Site icon Hood Communist

The Importance of Organizing

Organize! Organize! Organize!

The state of colonized African people in the United States is a dire one. Despite class contradictions within the Black community, the overwhelming majority of colonized Africans on the US are marginalized poor working class or a rising class of the unemployable. 

Our communities are under resourced. Our communities are plagued with wage inequality, employment discrimination, housing discrimination, being under educated and mass incarceration. This is the result of intentional negligence and broken bonds by both government and private entities run mostly by white settler Americans. 

How do we combat these dire conditions? As Fredrick Douglass once noted, “if there is no struggle, there is no progress.” What Douglass was referring to is a belief that progress starts with the desire for change coupled with a willingness to endure the work, suffering, and/ or sacrifices to get it. This requires the masses to not only mobilize in times of injustice, but get organized. 

Organizing is a practice aimed at helping the masses of people create the social movements and political organizations necessary to dismantle oppressive systems and win (people led) power. Organizing isn’t a model of perfection, it is full of trial and era, experimentations and risks. It challenges the most basic contradiction of building mass movements of people who are in economic isolation.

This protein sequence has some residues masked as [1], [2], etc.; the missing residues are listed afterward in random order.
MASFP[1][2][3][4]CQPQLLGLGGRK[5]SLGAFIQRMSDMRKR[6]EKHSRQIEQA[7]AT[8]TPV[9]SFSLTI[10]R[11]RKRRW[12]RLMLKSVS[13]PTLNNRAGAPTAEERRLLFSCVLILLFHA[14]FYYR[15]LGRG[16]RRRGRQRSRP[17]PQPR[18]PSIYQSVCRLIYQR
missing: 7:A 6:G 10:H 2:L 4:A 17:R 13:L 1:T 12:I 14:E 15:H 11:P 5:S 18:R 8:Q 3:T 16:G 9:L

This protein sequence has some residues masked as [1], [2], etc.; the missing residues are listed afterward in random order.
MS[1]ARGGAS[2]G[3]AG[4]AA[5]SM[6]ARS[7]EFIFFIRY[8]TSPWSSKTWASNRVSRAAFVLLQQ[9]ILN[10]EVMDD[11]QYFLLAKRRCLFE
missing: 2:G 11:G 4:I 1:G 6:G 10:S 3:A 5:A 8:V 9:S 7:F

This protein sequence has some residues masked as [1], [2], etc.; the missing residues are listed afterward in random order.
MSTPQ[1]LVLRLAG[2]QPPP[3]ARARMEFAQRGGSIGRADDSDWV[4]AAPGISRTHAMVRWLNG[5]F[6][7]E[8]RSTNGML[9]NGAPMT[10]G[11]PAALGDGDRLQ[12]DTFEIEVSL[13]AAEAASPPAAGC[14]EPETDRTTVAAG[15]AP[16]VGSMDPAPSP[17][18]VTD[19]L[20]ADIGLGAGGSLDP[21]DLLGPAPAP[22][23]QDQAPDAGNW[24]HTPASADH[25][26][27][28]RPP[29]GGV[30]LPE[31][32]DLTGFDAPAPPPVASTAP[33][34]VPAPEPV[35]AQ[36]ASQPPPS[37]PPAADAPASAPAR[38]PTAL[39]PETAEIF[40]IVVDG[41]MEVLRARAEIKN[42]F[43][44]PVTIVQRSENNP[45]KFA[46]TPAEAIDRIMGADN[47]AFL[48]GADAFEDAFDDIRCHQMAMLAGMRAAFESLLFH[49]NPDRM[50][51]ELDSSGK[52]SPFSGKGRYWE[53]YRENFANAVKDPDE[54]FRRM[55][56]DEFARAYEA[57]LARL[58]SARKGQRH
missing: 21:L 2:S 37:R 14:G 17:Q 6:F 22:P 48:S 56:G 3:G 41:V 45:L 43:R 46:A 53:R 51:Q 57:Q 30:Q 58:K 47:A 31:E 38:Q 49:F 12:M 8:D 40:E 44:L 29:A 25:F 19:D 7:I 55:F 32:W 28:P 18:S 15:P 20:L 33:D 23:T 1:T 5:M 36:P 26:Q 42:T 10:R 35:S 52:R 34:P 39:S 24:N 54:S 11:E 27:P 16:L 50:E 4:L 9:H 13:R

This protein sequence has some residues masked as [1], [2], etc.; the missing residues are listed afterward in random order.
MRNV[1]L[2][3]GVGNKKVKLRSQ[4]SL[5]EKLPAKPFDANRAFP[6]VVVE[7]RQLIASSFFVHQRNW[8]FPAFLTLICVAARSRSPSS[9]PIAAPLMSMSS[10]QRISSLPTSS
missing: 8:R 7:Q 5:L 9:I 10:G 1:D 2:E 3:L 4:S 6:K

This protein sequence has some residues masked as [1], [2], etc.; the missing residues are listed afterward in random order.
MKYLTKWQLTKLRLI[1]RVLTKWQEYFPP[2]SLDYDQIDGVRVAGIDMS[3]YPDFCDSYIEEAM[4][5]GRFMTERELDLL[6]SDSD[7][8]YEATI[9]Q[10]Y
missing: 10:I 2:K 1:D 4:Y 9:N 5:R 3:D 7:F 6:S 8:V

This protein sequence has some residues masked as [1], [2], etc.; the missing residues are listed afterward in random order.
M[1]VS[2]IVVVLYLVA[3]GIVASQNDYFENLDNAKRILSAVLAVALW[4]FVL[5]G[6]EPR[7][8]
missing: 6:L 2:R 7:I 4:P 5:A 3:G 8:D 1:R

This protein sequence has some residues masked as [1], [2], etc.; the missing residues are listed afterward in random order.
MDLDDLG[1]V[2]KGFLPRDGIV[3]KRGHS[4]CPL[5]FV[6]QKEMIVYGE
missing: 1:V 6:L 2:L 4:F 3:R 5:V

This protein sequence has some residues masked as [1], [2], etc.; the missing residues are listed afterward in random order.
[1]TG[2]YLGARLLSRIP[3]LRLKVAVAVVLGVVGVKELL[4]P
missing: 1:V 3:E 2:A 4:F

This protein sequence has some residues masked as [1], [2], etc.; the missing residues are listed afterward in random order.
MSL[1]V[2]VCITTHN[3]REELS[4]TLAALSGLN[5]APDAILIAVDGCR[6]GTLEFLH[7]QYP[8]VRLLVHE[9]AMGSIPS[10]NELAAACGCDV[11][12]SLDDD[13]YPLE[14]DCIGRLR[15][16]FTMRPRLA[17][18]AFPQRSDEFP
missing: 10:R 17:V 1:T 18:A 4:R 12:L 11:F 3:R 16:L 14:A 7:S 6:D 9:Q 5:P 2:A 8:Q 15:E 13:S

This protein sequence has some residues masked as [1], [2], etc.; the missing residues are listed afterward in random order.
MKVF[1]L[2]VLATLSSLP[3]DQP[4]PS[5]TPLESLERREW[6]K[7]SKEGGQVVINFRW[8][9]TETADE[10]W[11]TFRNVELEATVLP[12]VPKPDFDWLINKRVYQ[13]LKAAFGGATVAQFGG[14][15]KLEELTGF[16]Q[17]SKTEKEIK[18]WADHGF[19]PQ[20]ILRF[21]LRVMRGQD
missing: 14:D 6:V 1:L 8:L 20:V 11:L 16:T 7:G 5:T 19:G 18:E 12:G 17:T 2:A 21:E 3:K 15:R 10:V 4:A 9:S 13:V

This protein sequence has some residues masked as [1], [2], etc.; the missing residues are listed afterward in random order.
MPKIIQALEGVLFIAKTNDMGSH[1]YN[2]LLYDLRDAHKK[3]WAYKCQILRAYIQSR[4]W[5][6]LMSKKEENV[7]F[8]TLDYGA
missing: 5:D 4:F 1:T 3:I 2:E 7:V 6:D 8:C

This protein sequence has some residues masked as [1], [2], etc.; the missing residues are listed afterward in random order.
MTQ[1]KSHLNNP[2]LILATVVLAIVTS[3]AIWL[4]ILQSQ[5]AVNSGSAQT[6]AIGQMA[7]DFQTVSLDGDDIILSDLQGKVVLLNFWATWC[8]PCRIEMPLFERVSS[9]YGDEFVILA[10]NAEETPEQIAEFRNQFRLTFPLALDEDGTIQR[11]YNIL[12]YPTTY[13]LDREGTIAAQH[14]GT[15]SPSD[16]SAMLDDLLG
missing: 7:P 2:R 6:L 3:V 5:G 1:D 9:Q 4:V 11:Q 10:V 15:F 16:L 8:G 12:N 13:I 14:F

If organizing requires building power then we must be able to access and understand that community engagement is a necessary part of that. This is the starting point for transformative change. If there is no engagement,  there is no discussion and without discussion there is no movement. 

At the core of this revolutionary practice is the necessity of talking with strangers, not at them. This way we can see what specifics these communities need to organize around. 

According to the Midwest Academy training in community organizing, there are 5 types of organizing:

These 5 types of organizing fall between accepting existing power relationships and challenging existing power relationships which is all determined by the level of involvement of the people directly impacted by problems.  

Using illiteracy in our communities as an example, we can break down each form:

To “win” means the end results of our organizing are material and concrete improvements to the problems communities face. Community control of public schools, Smaller class sizes, teachers who live in the communities and aren’t outsourced, more reading programs, more representative courses to entice reading—— these are all “wins” that can be substantially gained through organizing. 

More from this Writer

Erica Caines is a poet, writer and organizer in Baltimore and the DMV. She is an organizing committee member of the anti war coalition, the Black Alliance For Peace as well as an outreach member of the Black centered Ujima People’s Progress Party. Caines founded Liberation Through Reading in 2017 as a way to provide Black children with books that represent them and created the extension, a book club entitled Liberation Through Reading BC, to strengthen political education online and in our communities.

Exit mobile version